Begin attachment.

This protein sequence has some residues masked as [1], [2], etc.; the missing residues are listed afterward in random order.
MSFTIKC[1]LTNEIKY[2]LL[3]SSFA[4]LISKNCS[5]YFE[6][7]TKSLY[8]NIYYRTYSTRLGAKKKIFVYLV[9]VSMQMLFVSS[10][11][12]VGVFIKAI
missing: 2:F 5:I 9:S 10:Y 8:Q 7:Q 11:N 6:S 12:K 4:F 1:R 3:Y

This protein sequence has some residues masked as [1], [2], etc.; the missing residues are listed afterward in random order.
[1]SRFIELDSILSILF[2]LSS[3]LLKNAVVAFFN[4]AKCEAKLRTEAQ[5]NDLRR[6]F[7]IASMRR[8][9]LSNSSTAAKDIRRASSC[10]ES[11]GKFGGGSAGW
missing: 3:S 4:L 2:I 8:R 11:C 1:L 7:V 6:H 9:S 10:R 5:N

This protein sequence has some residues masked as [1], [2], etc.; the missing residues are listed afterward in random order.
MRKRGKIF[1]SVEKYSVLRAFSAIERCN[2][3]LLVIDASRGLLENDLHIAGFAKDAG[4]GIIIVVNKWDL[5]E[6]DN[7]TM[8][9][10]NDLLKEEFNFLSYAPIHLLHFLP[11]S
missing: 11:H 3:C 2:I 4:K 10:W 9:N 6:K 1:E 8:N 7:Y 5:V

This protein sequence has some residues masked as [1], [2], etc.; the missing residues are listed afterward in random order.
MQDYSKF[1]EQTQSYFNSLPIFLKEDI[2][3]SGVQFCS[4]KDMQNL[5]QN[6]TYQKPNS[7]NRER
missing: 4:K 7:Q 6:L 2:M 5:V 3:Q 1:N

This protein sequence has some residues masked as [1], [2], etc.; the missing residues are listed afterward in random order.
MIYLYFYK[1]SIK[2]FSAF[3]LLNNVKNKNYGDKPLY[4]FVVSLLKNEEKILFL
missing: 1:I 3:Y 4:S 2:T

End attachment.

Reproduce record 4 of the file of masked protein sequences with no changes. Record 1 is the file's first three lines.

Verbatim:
This protein sequence has some residues masked as [1], [2], etc.; the missing residues are listed afterward in random order.
MQDYSKF[1]EQTQSYFNSLPIFLKEDI[2][3]SGVQFCS[4]KDMQNL[5]QN[6]TYQKPNS[7]NRER
missing: 4:K 7:Q 6:L 2:M 5:V 3:Q 1:N